5 months Russia – Ukraine corrode each other on the battlefield

After 5 months of fierce fighting, the war between Russia and Ukraine became a long-term battle, when the two sides used firepower to erode each other’s vitality.

On February 24, the West was shocked when Russia launched a special military operation to “demilitarize, de-fascist” Ukraine. After 5 months with many times of changing the focus of the fighting, the conflict has left tens of thousands of people dead, more than 12 million Ukrainians homeless, and caused at least $100 billion in damage to infrastructure, but there has been no sign yet. end signal.

While Russian forces continue to pursue and expand their geopolitical goals, the Ukrainian military has also demonstrated enduring resistance against an overwhelming opponent in terms of both firepower and manpower.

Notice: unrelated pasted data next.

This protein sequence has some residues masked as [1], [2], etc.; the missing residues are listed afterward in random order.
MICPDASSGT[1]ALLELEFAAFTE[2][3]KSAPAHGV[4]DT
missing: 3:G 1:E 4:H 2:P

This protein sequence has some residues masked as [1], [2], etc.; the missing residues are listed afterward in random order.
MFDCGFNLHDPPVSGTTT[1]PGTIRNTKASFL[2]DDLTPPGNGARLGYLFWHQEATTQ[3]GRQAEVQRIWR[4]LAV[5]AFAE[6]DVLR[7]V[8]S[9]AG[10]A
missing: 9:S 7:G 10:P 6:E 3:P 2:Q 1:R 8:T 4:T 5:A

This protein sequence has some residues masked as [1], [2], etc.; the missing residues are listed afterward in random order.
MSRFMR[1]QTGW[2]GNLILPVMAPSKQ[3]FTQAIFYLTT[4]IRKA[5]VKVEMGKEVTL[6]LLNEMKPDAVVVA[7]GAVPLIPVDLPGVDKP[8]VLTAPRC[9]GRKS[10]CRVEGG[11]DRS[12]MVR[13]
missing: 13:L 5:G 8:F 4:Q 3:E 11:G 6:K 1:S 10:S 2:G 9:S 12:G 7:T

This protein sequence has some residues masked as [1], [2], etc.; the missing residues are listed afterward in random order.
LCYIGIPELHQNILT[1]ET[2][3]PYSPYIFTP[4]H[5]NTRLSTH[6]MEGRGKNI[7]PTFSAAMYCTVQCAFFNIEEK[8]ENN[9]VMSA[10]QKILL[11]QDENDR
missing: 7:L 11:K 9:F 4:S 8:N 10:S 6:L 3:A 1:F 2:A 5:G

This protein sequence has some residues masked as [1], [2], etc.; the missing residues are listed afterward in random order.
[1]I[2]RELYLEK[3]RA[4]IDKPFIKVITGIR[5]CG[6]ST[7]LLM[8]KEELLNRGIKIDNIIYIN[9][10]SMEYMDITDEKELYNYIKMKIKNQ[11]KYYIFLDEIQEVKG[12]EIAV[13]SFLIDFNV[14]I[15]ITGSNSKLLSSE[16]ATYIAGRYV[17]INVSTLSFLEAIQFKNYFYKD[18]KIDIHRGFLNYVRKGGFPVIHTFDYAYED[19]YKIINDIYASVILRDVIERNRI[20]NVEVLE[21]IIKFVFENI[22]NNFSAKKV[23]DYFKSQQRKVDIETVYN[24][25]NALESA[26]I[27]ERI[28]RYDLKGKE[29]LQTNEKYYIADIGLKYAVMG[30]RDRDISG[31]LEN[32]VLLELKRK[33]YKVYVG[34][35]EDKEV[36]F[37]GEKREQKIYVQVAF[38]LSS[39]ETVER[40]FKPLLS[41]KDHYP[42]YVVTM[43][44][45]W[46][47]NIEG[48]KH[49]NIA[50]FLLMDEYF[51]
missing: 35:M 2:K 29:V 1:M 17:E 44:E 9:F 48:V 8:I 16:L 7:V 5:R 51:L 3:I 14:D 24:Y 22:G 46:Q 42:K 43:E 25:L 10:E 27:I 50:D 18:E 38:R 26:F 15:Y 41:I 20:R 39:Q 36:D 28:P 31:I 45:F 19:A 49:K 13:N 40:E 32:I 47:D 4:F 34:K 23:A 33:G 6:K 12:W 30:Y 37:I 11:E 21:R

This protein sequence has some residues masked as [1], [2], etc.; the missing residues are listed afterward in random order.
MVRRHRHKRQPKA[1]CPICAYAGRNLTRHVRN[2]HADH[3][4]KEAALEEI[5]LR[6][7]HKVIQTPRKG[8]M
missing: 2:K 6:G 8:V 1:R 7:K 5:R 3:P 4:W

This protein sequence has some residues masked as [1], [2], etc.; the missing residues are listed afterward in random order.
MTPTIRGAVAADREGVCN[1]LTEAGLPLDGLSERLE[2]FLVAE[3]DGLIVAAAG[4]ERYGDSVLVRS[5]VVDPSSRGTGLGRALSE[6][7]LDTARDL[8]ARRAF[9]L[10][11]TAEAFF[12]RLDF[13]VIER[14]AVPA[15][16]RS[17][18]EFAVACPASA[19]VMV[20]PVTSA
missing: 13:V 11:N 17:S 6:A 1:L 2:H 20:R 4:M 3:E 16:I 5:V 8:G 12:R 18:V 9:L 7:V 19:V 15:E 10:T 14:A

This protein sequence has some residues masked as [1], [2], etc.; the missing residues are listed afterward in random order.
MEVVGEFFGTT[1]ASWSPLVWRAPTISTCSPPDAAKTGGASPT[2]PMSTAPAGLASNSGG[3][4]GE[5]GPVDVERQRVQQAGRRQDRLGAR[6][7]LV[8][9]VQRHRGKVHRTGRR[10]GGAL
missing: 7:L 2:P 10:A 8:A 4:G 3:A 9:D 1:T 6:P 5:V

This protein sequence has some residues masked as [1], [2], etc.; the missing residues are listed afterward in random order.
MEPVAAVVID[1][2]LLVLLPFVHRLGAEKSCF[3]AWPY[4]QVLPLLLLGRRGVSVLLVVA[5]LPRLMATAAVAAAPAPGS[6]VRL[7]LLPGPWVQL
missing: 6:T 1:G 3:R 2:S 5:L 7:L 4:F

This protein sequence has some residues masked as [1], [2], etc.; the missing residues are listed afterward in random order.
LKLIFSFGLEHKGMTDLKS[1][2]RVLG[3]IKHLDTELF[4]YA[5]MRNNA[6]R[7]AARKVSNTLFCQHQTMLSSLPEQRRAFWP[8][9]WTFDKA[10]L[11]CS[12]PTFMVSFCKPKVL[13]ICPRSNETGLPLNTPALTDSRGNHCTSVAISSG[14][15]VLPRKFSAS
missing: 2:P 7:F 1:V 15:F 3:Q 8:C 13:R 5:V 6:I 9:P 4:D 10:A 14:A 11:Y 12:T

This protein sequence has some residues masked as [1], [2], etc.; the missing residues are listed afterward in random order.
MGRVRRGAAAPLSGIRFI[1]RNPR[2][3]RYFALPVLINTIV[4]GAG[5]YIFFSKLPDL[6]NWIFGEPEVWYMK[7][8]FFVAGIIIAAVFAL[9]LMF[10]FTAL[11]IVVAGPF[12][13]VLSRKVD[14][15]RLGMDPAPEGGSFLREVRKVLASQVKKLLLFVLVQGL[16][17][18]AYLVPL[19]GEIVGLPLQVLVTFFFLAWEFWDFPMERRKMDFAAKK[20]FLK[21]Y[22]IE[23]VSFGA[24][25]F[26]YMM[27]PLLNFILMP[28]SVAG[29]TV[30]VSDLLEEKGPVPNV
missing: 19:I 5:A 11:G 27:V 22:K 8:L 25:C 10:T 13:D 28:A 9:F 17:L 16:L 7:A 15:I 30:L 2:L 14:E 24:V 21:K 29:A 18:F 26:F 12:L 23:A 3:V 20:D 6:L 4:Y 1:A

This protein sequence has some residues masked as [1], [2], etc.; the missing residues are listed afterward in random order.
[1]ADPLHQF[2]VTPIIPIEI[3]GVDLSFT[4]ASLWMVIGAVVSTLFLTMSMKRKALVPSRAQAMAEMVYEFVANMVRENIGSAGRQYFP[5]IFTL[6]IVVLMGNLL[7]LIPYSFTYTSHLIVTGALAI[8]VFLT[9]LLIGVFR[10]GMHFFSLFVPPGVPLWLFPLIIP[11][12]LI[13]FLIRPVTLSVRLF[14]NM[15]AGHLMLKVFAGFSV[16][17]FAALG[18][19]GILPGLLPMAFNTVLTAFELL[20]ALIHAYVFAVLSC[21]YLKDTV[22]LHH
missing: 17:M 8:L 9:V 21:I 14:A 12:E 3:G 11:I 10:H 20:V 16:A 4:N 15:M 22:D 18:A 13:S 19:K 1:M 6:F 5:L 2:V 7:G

Ukrainian soldiers fire an FH-70 howitzer in the Donbass region, east of the country, on July 18.  Photo: Reuters.

Ukrainian soldiers fire an FH-70 howitzer in the Donbass region, east of the country, on July 18. Image: Reuters.

Mark Cancian, senior security adviser at the Center for Strategic and International Studies, based in Washington, US, said that in the early stages of the operation, Russia applied a “blitzkrieg” strategy to create shock. surprise the opponent. Russia’s goal is to quickly crush Ukrainian military resistance with daring raids and change the government in Kiev to forces more friendly to Moscow.